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Morphological Features of Wilms Tumour in a Tertiary Health Care Institution: Our Findings | OMICS International | Abstract
ISSN: 2161-0681

Journal of Clinical & Experimental Pathology
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Research Letter

Morphological Features of Wilms Tumour in a Tertiary Health Care Institution: Our Findings

Soyemi SS1*, Osuoji RI2, Faduyile FA1, Sanni DA1, Oyewole OO1, Obafunwa JO1and Bankole MA2

1Department of Pathology and Forensic Medicine, Lagos State University Teaching Hospital, Ikeja, Lagos, Nigeria

2Division of Paediatric Surgery, Department of surgery, Lagos State University Teaching Hospital, Ikeja, Lagos, Nigeria

*Corresponding Author:
Soyemi SS
Department of Pathology and Forensic Medicine
Lagos State University Teaching Hospital, Ikeja, Lagos, Nigeria
Tel: +234-8023286720

Received date: August 28, 2013; Accepted date: October 14, 2013; Published date: October 17, 2013

Citation: Soyemi SS, Osuoji RI, Faduyile FA, Sanni DA, Oyewole OO, et al. (2013) Morphological Features of Wilms’ Tumour in a Tertiary Health Care Institution: Our Findings. J Clin Exp Pathol 3:146. doi:10.4172/2161-0681.1000146

Copyright: © 2013 Soyemi SS, et al.. This is an open-access article distributed under the terms of the Creative Commons Attribution License, which permits unrestricted use, distribution, and reproduction in any medium, provided the original author and source are credited.


Nephroblastoma or Wilms’ tumour is the most common primary renal malignancy of childhood. Despite being a malignant tumour, a survival rate of over 90% is now seen today (compared to 30% in the thirties) and this resulted from the success of collaborative trials and the use of multimodal therapy. Black children have a 2.5 times increased incidence over their white counterparts and the sex ratio is approximately 1.0. It is also associated with a number of recognised syndromes. The most important prognostic indicators for Wilms’ tumour are the histological subtype and the stage at presentation. Although, studies have been carried out on this tumour focussing on the clinical aspect, it is worthy of note that very little study has been done on the morphological features of this tumour in this centre and the country at large. The purpose of this study is therefore to look at the morphological patterns of Wilms’ tumour seen in this centre and if possible determine whether a relationship exists between the size, position of the tumour and the histological subtype, and finally, if a particular histological subtype is age-related.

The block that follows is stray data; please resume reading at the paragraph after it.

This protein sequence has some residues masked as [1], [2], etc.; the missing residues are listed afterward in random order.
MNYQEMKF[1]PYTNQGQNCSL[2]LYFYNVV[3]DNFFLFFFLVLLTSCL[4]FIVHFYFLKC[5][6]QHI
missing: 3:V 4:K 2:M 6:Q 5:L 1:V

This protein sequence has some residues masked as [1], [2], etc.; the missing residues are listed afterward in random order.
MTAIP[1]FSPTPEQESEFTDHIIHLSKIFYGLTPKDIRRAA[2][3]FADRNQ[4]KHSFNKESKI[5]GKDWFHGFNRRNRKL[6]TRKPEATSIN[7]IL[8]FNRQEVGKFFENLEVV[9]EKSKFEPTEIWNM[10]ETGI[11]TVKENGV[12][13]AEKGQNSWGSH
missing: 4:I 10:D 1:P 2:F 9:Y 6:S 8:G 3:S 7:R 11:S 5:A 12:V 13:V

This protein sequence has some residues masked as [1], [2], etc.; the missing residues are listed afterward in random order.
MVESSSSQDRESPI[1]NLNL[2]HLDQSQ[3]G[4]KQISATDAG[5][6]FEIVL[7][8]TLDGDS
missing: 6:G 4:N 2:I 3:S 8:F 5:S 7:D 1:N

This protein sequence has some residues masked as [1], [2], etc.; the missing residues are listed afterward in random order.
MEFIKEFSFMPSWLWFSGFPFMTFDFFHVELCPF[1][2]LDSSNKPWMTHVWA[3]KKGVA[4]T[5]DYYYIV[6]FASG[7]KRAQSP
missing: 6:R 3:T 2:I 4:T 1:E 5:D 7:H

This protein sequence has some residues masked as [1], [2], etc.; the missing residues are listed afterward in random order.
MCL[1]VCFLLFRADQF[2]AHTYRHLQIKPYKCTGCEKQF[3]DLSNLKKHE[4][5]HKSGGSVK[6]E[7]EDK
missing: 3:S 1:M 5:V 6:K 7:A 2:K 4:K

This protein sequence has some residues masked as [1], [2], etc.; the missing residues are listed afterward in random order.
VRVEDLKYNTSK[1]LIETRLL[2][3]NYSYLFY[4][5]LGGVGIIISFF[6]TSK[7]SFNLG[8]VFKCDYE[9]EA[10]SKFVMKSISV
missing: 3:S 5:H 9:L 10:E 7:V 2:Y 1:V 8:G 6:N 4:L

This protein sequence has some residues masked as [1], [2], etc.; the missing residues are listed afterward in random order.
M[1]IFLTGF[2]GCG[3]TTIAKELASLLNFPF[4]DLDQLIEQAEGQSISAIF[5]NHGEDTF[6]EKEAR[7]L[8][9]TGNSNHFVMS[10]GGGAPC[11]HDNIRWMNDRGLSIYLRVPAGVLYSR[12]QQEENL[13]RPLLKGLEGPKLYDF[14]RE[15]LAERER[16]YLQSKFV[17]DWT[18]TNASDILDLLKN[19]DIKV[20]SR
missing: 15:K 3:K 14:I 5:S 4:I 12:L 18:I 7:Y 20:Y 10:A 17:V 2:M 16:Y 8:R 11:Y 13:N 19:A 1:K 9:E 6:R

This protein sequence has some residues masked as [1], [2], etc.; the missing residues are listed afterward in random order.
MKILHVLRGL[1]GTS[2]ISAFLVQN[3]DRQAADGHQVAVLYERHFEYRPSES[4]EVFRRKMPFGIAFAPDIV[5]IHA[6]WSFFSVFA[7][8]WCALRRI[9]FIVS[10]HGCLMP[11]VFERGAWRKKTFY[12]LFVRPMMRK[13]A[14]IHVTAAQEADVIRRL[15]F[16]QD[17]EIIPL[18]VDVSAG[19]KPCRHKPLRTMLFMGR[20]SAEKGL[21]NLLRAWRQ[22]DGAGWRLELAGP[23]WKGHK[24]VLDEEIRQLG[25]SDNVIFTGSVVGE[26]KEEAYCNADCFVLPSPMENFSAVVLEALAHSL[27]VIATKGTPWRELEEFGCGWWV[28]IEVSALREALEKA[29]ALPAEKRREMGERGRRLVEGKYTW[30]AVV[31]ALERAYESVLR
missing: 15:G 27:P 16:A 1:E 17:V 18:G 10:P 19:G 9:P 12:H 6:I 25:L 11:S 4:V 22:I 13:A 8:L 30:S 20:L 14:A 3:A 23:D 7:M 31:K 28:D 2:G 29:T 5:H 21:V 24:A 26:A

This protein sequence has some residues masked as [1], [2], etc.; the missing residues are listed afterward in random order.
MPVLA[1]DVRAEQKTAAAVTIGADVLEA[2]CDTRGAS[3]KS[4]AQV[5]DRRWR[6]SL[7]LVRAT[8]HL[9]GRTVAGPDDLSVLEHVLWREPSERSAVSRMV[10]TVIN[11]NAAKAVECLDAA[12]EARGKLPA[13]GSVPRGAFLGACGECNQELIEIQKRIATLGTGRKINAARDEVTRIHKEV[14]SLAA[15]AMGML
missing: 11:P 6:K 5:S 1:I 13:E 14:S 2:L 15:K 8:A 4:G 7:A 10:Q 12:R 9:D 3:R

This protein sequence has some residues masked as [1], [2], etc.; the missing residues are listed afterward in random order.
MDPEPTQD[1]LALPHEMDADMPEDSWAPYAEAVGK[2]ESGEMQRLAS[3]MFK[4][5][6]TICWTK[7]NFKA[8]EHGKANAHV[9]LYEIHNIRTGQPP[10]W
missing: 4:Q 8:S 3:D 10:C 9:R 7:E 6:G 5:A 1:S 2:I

Patients and method: This is a retrospective study of the cases of Wilms’ tumour seen in the division of paediatric surgery in our tertiary health care institution over a 5-year period i.e. (from Jan 2008 to Dec 2012). The nephrectomy samples of these patients were sent to the department of pathology and forensic medicine in the same institution. During grossing of the samples, adequate attention was paid to any obvious degenerative changes such as haemorrhage and necrosis. Where these changes were seen, they were recorded. The tumour sizes in the largest diameter and weights were also recorded. This was followed by histopathological reports which not only included the diagnosis, but also the histological types. These were all recorded in a pre-designed data form. The age at presentation in months and sex were also recorded in the form. All these were analysed using the statistical package for social science (SPSS) Software version 17.

Results: In this study, 44 patients had Wilms’ tumour with males representing 26 (59.1%) while females accounted for 18 (40.9%) and a male to female ratio was 1.4:1. The ages of the patients ranged from 10 months to 8 years with mean age value of 4 ± 2.91. The mode as well as the median age was 3 years. 24 (54.5%) of the tumours were located on the left position while 20 (45.5%) were seen on the right side. Most of the tumours weighed between 501-1000 grams representing (40.9%). In terms of tumour volume, majority measured between 1001-2000 cm3 accounting for (40.9%). Necrosis was observed in 95.5% of the cases. It is also worthy of note that all the tumours had areas of haemorrhage grossly, and 100% exhibiting triphasic histological pattern. This characterizes the classical WT. Bilateral or Synchronous tumour was not seen in this study.

Conclusion: The predominant histological pattern of Wilms’ tumour in this centre is the triphasic pattern representing the classical wilm’s tumour. It is most common in children between the ages of 1 and 5 years with average tumour weight of between 501 and 1000 gm. The bilateral (synchronous) or metachronous type of Wilms’ tumour was not seen in this study.